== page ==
Celebrating Christmas

On occasion people express concerns about Christmas observances in public schools or in the public square.  Some years ago, in Utah,  there was a brief imbroglio resulting from a young woman’s objection to the inclusion of Christian songs in her school’s choral performance.  Since this was during the Christmas season, her complaint caused a bit of a conundrum.  As a compromise, the school choir’s solution was to have the singers simply hum a bar or two anytime a potentially objectionable word or phrase appeared in a song (Savior, king, Lord, etc.).  What utter nonsense! Some people have taken the quest for “fairness” to even more ridiculous extremes by banning such things as Christmas cookies and jelly beans (at Easter) for having some possible religious significance that could be offensive to non-Christians.

At about the same time as the Utah affair, I read a letter to the editor of my local paper in which the writer expressed his distress with the sights and sounds of Christmas that surround everyone during the Christmas season.  He wrote that the symbols of Christmas seem to be everywhere – even in common meeting areas and public places, and they make him and other non-Christians feel like second-class citizens.  I can appreciate that non-Christians do not understand the religious significance of the symbols of the season.  Actually, some of the traditions are more pagan than Christian, and when carried to excess (e.g., the Santa Claus legend, the excessive commercialism, etc.) believers may also become uncomfortable. Some Christians even turn against the holiday because of its often bacchanalian trappings.

Nevertheless, the season of the year in which we mark the birth of the Messiah is very precious to most of those who call themselves Christians.  What I could not comprehend about the local letter writer’s attitude is why he did not appreciate and applaud the enjoyment of the season by his Christian friends, even if he himself does not accept Jesus as Messiah.  Surely, unless the writer is tone deaf, he must admit that much of the music of the season is beautiful, as are the decorations.  He should value the beauty and share the enjoyment of those for whom these symbols have a special meaning, even if the symbols mean nothing to him.  And why should he feel second-class?  Each of us is part of a minority at one time or another, and that fact doesn’t lessen our worth.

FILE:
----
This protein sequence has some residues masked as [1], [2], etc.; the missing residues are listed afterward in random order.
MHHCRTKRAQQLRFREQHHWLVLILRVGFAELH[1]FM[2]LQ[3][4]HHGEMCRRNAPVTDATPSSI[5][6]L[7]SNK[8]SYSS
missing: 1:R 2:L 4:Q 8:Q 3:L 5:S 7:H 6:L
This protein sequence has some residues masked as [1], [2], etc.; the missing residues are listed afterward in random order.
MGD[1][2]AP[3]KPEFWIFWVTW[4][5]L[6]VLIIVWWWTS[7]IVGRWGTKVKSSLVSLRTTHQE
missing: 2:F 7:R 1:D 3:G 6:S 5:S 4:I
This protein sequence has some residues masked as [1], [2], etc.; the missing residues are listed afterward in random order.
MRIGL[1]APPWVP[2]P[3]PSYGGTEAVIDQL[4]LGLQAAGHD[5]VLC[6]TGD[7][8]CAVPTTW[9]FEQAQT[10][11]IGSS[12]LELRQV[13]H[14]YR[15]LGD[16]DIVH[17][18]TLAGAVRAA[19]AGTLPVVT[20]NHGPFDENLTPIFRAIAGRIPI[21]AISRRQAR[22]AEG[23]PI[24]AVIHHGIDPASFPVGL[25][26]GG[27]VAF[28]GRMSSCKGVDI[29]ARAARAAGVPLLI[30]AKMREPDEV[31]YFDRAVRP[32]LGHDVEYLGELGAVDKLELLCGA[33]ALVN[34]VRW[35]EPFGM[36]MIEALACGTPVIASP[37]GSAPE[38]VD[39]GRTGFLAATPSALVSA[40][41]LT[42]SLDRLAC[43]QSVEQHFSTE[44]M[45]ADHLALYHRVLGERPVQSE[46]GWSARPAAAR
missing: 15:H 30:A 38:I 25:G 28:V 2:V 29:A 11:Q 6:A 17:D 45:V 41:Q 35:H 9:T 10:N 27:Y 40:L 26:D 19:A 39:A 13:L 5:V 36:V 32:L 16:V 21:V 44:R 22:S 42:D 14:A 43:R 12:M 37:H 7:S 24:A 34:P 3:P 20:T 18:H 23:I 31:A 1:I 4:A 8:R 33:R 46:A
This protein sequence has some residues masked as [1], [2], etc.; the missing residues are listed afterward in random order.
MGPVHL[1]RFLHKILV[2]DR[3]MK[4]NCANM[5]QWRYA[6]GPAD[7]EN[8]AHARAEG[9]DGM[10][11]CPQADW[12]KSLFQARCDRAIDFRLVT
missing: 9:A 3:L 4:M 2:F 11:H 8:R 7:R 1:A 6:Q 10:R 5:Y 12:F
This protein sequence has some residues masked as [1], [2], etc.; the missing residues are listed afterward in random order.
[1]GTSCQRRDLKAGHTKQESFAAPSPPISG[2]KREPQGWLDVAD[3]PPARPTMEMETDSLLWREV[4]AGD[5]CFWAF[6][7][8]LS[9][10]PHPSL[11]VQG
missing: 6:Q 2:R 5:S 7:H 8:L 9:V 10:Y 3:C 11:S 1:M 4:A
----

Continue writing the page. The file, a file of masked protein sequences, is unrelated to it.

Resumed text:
The controversy and the battle over Christmas continues. Only this week the newly appointed principal of an elementary school in Elkhorn, Nebraska, imposed a blanket ban on anything remotely related to Christmas.  The ban included Christmas trees, Santas, Christmas carols, Christmas-related books, Christmas ornaments, reindeer, candy canes, as well as all multimedia materials, including Christmas movies. Fortunately, sanity rode to the rescue, and the principal herself was banned.  She was placed on administrative leave.

Insofar as public schools are concerned, rather than banning religious symbols,  I believe that it would be a far wiser course to teach our young public school students to understand and respect each others religious traditions and allow them to share in celebrating each other’s rich and varied cultural and spiritual heritage during the various religious festivities — Yom Kippur, Christmas, Hanukkah, Ramadan, Easter, and so on.  I call this approach reaching for the highest common denominator; and it is the opposite of the present policy of trying to strip our public schools of anything that speaks of faith in God, an approach which essentially transforms our schools into sterile academies of nihilism and hedonism. 

All people of faith have essentially the same hopes and dreams for their children and for our nation. Surely, we can work together around a table of shared values and create schools in which our youth may express their own beliefs even while being sensitive and caring for all others, no matter what their religious backgrounds. 

Let us all reach out to each other with love and understanding.  We should not deny to others the freedom to worship God in their own way, in private or in the public square, so long as they do not impinge on our own freedoms. 











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